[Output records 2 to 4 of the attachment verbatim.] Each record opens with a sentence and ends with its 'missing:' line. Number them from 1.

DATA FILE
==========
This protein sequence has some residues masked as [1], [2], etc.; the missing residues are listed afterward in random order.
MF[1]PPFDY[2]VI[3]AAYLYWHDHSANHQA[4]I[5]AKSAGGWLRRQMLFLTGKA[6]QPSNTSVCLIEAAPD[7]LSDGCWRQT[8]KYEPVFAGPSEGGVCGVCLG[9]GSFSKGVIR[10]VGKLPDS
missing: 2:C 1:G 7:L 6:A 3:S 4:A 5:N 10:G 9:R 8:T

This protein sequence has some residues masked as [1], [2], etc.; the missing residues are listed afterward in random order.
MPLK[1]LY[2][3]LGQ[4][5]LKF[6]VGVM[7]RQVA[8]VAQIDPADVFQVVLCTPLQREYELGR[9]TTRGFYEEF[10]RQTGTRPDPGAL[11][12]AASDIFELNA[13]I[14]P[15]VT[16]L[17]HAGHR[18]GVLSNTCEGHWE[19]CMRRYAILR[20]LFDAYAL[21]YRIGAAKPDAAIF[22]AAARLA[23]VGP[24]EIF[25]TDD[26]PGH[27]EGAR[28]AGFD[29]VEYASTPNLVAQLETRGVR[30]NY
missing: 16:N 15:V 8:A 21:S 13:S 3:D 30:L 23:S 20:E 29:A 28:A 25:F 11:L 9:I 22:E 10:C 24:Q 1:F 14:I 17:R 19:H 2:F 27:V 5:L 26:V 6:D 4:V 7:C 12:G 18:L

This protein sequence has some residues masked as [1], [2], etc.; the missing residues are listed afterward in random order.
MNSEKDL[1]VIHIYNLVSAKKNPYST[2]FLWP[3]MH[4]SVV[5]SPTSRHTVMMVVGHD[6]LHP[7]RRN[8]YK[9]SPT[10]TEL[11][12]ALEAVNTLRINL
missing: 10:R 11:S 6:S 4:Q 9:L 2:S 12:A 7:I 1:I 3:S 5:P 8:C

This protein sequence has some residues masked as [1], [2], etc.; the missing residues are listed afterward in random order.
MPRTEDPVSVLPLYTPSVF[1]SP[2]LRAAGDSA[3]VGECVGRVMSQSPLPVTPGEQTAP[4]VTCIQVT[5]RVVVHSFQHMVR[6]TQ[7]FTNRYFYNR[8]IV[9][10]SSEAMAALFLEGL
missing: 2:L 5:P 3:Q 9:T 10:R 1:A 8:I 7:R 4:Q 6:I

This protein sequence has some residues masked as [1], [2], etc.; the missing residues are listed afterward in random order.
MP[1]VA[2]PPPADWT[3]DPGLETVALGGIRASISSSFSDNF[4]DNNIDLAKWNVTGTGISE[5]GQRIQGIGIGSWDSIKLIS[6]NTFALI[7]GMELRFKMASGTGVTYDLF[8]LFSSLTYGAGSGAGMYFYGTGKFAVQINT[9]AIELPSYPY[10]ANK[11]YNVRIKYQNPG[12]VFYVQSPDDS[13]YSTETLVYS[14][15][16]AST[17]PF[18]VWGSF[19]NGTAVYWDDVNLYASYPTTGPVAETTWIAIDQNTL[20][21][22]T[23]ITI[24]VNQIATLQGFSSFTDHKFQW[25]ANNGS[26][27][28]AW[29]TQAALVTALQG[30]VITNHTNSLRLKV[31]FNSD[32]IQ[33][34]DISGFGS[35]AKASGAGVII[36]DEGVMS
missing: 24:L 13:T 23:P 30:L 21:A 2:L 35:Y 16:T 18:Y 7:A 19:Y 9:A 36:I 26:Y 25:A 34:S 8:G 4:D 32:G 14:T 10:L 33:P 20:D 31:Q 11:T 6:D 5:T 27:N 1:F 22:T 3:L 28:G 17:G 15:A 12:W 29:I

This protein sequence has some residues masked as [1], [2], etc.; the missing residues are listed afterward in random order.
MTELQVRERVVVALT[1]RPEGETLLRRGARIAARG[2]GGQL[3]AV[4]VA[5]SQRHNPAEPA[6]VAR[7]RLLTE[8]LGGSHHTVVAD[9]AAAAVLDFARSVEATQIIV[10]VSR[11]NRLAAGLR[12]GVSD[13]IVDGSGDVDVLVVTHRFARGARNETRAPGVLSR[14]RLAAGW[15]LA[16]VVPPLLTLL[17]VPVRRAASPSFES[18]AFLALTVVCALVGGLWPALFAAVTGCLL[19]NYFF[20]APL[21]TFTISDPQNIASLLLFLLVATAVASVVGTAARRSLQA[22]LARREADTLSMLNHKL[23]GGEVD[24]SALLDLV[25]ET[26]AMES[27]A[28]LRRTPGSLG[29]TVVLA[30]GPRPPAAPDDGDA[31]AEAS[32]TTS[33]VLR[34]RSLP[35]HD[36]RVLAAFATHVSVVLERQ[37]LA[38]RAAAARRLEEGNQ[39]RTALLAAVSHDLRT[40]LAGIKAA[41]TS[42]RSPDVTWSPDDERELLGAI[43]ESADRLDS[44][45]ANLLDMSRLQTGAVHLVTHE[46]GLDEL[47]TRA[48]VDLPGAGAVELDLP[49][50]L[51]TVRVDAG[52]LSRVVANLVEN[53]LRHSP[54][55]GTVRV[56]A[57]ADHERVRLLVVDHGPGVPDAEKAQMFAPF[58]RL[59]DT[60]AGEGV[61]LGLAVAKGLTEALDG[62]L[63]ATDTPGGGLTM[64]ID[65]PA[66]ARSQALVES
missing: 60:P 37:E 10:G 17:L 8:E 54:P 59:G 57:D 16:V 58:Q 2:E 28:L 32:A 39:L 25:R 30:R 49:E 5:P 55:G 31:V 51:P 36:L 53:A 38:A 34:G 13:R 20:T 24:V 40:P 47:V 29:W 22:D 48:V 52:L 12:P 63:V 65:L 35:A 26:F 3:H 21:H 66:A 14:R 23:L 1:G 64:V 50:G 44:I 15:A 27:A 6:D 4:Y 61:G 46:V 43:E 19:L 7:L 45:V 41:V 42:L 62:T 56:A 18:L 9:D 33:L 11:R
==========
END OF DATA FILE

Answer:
This protein sequence has some residues masked as [1], [2], etc.; the missing residues are listed afterward in random order.
MPLK[1]LY[2][3]LGQ[4][5]LKF[6]VGVM[7]RQVA[8]VAQIDPADVFQVVLCTPLQREYELGR[9]TTRGFYEEF[10]RQTGTRPDPGAL[11][12]AASDIFELNA[13]I[14]P[15]VT[16]L[17]HAGHR[18]GVLSNTCEGHWE[19]CMRRYAILR[20]LFDAYAL[21]YRIGAAKPDAAIF[22]AAARLA[23]VGP[24]EIF[25]TDD[26]PGH[27]EGAR[28]AGFD[29]VEYASTPNLVAQLETRGVR[30]NY
missing: 16:N 15:V 8:A 21:S 13:S 3:D 30:L 23:S 20:E 29:A 28:A 25:F 11:L 9:I 22:E 10:C 24:Q 1:F 14:I 17:R 19:H 2:F 27:V 5:L 26:V 6:D 4:V 7:C 12:G 18:L

This protein sequence has some residues masked as [1], [2], etc.; the missing residues are listed afterward in random order.
MNSEKDL[1]VIHIYNLVSAKKNPYST[2]FLWP[3]MH[4]SVV[5]SPTSRHTVMMVVGHD[6]LHP[7]RRN[8]YK[9]SPT[10]TEL[11][12]ALEAVNTLRINL
missing: 10:R 11:S 6:S 4:Q 9:L 2:S 12:A 7:I 1:I 3:S 5:P 8:C

This protein sequence has some residues masked as [1], [2], etc.; the missing residues are listed afterward in random order.
MPRTEDPVSVLPLYTPSVF[1]SP[2]LRAAGDSA[3]VGECVGRVMSQSPLPVTPGEQTAP[4]VTCIQVT[5]RVVVHSFQHMVR[6]TQ[7]FTNRYFYNR[8]IV[9][10]SSEAMAALFLEGL
missing: 2:L 5:P 3:Q 9:T 10:R 1:A 8:I 7:R 4:Q 6:I